Boeing is no longer just getting the vast majority of the Export-Import Bank’s funding — it’s now attracting its top talent as well.
The aircraft manufacturer brought on Kevin Varney, former chief of staff at the ExIm during Obama’s first term, as a director this month – during a time when ExIm is trying to distance itself from the “Boeing’s Bank” label. This is just the latest development in the revolving door between Boeing and the bank.
It’s no secret that Boeing is the largest beneficiary of ExIm financing, receiving about 40 percent – a staggering $8 billion – of the bank’s authorizations, which were originally intended to support “small” U.S. businesses in making investments overseas.
In the past, their cozy relationship has resulted in Boeing crafting bank regulations beneficial to their interests. According to emails obtained by The Wall Street Journal, Boeing worked with Bank officials back in 2012 to write their own rules that would quell concerns from members of Congress and the domestic airline industry, without hurting Boeing’s bottom line. Part of the conditions for Congress to reauthorize the bank’s charter in 2012 was the requirement that officials publish their methodology for determining which transactions were approved and which needed an additional “economic impact review” – absent from that requirement were aircraft purchases, a carve out agreed to by executives at Boeing and Bank officials.
A plane comes in for a landing at Los Angeles International Airport (LAX) at dusk November 1, 2013. (AFP/Getty Images)
These actions only hurt jobs and our domestic airline industry here in the United States. In fact, a study by the Airline Pilots Association of America estimates that the bank’s subsidizing of Boeing airline purchases abroad has forced our domestic airlines to cut about 7,500 jobs – decreasing the airline workforce by almost 2 percent.
Even ExIm’s defenders must admit that every dollar that is directed to a massive business—say Boeing, whose own executives have conceded the firm could secure traditional, private financing—is a dollar that a small business does not get.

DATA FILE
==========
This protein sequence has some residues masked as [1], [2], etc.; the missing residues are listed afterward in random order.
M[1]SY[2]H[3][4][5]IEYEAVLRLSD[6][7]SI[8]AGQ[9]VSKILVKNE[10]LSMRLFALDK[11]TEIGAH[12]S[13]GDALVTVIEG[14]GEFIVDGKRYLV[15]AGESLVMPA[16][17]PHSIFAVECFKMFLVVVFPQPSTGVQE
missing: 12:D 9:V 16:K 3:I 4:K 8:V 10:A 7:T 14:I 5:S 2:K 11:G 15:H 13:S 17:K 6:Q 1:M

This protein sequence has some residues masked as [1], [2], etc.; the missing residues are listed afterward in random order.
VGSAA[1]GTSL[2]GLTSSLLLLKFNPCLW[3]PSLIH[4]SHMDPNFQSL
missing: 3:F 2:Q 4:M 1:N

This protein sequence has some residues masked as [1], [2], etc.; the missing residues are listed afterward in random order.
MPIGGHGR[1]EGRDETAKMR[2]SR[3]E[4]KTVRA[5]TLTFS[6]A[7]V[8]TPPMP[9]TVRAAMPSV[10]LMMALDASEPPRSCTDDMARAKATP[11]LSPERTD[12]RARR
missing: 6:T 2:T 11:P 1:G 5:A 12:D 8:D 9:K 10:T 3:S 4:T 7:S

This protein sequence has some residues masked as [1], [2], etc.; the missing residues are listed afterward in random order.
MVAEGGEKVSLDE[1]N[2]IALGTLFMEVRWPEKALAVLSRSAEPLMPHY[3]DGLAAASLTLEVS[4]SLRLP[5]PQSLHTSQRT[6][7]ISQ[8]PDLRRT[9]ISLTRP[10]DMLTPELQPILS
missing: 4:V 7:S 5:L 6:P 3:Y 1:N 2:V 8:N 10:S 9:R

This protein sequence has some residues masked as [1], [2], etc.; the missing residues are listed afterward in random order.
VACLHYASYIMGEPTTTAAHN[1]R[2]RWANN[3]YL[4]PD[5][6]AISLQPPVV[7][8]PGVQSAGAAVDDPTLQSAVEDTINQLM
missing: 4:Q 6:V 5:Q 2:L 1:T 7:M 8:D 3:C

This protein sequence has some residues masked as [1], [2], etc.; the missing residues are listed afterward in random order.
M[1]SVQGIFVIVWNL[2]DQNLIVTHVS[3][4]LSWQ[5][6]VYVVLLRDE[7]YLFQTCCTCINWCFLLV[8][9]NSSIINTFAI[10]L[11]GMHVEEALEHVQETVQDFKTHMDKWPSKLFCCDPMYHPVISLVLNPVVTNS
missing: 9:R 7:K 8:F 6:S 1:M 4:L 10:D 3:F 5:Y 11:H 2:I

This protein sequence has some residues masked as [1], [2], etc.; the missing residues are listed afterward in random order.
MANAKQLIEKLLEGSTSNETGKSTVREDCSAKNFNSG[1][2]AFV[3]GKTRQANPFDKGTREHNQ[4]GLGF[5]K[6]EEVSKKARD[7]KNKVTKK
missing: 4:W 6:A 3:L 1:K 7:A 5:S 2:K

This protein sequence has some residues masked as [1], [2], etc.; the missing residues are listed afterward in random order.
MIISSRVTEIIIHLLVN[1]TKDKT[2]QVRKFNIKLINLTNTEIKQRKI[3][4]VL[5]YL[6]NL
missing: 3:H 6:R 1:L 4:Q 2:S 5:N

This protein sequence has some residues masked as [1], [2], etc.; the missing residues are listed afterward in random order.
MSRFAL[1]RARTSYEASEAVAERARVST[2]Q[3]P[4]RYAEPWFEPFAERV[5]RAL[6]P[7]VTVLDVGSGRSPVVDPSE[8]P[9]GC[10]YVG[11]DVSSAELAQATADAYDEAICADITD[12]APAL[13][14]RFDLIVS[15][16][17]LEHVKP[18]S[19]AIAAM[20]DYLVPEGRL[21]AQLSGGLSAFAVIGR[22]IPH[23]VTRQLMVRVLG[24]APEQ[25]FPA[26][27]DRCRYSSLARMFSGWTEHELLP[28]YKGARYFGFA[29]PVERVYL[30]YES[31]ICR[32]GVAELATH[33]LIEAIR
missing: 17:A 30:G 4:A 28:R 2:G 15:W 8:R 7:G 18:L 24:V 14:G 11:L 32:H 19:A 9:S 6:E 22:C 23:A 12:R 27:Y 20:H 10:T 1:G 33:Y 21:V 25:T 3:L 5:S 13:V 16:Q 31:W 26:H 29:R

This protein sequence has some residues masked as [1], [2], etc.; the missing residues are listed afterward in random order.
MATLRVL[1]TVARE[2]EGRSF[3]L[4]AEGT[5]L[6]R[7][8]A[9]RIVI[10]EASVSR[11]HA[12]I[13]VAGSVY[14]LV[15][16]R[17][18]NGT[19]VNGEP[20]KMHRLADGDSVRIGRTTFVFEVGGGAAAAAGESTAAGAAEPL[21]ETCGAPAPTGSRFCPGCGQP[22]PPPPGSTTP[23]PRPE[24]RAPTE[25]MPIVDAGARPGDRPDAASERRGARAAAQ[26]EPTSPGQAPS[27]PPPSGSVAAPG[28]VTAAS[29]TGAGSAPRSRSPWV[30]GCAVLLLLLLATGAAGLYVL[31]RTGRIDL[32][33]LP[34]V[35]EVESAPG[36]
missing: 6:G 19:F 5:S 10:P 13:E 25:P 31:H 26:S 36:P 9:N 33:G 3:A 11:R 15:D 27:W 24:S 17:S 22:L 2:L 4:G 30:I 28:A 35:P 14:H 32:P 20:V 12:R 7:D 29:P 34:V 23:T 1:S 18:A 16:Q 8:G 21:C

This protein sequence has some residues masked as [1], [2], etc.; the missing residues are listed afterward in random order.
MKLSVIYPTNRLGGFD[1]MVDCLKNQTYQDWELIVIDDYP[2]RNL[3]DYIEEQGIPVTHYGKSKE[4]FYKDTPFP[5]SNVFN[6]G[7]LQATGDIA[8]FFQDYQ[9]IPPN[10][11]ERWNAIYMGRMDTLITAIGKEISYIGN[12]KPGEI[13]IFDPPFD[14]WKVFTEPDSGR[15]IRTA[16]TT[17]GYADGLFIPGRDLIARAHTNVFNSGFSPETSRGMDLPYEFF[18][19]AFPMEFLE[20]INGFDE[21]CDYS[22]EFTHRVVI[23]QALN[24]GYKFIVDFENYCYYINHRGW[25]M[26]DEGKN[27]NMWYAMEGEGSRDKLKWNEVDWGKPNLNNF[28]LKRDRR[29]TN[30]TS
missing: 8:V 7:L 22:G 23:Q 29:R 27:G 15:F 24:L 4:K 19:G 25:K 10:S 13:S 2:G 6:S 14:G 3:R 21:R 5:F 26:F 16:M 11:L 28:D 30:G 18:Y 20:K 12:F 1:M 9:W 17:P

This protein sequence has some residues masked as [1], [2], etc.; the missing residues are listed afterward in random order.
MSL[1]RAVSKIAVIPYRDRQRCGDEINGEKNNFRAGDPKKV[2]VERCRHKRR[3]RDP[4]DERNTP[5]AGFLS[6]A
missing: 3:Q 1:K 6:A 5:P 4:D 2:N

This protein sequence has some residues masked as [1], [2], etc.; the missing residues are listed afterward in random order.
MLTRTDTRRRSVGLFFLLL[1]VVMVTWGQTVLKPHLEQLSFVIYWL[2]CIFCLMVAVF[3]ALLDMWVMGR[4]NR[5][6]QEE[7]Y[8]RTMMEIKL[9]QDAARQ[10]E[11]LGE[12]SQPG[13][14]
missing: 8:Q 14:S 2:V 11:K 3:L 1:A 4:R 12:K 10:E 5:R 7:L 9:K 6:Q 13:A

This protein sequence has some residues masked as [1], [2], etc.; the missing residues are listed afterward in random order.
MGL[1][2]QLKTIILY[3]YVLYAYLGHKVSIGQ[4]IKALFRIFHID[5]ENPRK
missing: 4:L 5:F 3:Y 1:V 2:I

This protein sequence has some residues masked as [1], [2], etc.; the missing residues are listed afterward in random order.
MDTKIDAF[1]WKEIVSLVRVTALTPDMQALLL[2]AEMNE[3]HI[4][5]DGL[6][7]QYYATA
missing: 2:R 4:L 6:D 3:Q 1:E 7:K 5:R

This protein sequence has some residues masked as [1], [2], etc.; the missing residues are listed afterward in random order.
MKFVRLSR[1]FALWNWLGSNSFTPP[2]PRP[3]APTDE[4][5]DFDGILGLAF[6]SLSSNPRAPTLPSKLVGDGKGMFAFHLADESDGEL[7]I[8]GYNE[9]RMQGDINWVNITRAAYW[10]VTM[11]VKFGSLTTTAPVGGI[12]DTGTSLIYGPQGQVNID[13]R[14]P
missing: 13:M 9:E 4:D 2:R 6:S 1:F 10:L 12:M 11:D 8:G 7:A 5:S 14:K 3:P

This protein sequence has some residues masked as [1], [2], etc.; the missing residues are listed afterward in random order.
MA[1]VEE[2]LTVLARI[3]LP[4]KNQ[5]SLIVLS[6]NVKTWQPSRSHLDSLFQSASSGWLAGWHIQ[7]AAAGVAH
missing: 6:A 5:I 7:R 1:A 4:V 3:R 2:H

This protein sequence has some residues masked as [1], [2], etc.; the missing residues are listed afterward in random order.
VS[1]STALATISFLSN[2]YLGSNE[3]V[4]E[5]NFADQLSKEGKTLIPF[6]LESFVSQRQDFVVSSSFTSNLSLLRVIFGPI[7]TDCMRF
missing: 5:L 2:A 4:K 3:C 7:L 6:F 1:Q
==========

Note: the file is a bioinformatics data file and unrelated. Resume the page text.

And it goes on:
It’s corporate cronyism at its worst that there is such close coordination between a major corporation and a taxpayer-funded institution. The good news, however, is that the bank is set to expire on June 30. And for once, Congress can and should do what it does best: nothing. Let it expire.
ExIm is nothing more than a cache of corporate welfare and politically connected special interests. Providing no net benefits, it’s also a drain on the American taxpayer. While big business benefits, the taxpayers pick up the tab as Ex-Im spends billions of dollars on loans to foreign corporations, some of which do not align with America’s interests.
The Congressional Budget Office forecasts that the bank will cost taxpayers $2 billion over the next 10 years, with no tangible benefit to our economy. Despite ExIm supporters’ claims, according to a recent report by the Congressional Research Service, not reauthorizing ExIm would have no impact on current contracts or financing arrangements.
While serving in the U.S. Senate, even President Barack Obama recognized that the bank is “little more than a fund for corporate welfare.” It’s time to stop this revolving door of money and influence on the backs of American workers and taxpayers.
It’s high time to end the Export-Import Bank.
TheBlaze contributor channel supports an open discourse on a range of views. The opinions expressed in this channel are solely those of each individual author.